The butterfly house is open to the public. Please check in with the front desk in the museum and then head outside to see our free-flying butterflies and plants on display.
Currently flying: Monarchs, Spicebush Swallowtails, and Eastern Black Swallowtails.
This week's butterfly update: By September 15th we will be taking down the butterfly tent, storing some plants and mulching the rest in their planters. There are only a few weeks left, so make sure to stop in before this exhibit is dismantled for the season. A commonly asked question is, "What will happen to the butterflies in the tent?" Here is a list of what we will do with the remaining species:
Monarch: We will release the adults. We have a few caterpillars and chrysalides that are going to local preschools including our own Balch Nature Preschool. These will be raised and released by the first week of October at the latest.
Eastern Black Swallowtail: We will release the adults and only have a few chrysalides which will overwinter here at the museum. They will be released in late spring when they emerge.
Spicebush Swallowtail: Permit restrictions do not allow us to release these adults. They will instead finish out their lives our the next two weeks. They do overwinter as chrysalides and we have quite a few that will be kept here at the museum until next year's butterfly tent.
Currently, we do not have any Red Admirals, American Ladies, or Painted Ladies. They overwinter as adults in warmer places further south but did have a chance to live out their life cycle in the tent. These species go into reproductive diapause (stop laying eggs) as days get shorter.
Eastern Black Swallowtail Caterpillar and Chrysalis Spicebush Caterpillar and Chrysalis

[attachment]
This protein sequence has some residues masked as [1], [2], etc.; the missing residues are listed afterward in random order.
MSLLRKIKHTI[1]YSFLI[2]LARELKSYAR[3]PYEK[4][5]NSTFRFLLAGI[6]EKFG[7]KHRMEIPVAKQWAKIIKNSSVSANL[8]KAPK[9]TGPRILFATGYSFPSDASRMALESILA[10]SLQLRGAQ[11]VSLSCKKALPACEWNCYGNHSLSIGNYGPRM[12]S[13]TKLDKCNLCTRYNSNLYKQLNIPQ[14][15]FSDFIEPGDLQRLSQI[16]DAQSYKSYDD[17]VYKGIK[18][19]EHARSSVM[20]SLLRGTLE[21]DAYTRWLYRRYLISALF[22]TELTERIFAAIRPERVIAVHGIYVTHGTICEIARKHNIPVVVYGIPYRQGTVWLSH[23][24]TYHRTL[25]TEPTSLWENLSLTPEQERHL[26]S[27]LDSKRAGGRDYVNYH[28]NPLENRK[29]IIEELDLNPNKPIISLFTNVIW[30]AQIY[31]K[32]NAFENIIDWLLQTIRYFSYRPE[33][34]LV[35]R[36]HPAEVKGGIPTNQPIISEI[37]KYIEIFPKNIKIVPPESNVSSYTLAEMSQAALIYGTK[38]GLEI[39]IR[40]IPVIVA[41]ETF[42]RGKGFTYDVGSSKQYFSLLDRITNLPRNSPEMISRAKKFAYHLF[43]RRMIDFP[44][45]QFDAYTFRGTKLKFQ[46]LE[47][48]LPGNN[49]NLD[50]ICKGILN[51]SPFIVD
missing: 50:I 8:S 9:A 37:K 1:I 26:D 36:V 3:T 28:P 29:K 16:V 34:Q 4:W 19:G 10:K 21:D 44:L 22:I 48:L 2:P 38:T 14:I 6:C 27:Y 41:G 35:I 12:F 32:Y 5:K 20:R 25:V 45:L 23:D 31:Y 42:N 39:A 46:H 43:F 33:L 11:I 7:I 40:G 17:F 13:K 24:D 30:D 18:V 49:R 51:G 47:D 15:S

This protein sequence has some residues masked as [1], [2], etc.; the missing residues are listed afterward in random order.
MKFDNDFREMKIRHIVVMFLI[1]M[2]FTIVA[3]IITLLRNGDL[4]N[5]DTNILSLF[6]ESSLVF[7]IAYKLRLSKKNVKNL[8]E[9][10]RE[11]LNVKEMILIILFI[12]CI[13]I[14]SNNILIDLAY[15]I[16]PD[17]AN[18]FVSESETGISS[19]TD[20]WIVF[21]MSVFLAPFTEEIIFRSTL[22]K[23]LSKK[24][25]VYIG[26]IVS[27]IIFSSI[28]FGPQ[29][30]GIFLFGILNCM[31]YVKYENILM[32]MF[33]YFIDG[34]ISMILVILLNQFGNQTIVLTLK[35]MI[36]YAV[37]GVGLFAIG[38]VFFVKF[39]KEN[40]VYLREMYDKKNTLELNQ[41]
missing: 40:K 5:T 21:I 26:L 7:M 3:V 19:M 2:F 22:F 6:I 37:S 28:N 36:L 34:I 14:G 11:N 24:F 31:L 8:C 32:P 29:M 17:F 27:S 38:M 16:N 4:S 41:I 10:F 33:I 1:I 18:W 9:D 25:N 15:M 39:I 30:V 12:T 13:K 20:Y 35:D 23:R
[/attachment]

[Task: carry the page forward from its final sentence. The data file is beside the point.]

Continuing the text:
Three Monarch caterpillars
"Capturing Starlight: The Art and Science of Astrophotography”
Astrophotography is the photography of objects in space, using specialized equipment to capture light from faraway objects. Even with the use of a powerful telescope and long exposure times, technical post-processing is most often required to view celestial objects in their full grandeur. This process allows us to view interesting features in the universe in ways that our eyes cannot perceive on their own.
The images on exhibit were taken and processed by local high school students from St. Johnsbury Academy, White Mountain School, and from the Governor’s Institutes of Vermont on Astronomy, at the Northern Skies Observatory in Peacham, Vermont. The observatory is a state-of-the-art facility that is uniquely located to be free from interference by city lights or suburban light pollution.
Students used planetarium programs to identify and locate celestial objects including nebulas, or clouds of gases and dust that will eventually form stars and planets. Observatory educator Brad Vietje worked with students on the photographs included in the new museum exhibit. He explained that students took turns capturing images, which involved target selection, tracking celestial movements, using coordinate systems, operating the computer-controlled telescope, and using imaging software. “Once the monochrome images are captured, they then learn about astronomical image processing… Squeezing detail out of a set of almost black images, they combine three or more filtered grayscale images into a color composite.”
Although filtering images means that their colors might not display the same as they would to the naked eye, it allows for the creation of the most perceptible and informative view of an object in space, especially when multiple images are layered together. Just as a filter on a home camera changes the way light and color are viewed, filters such as “Hydrogen Alpha” and “Sulphur II” can make a nebula in space appear magnificent, even amongst the competing light from nearby stars.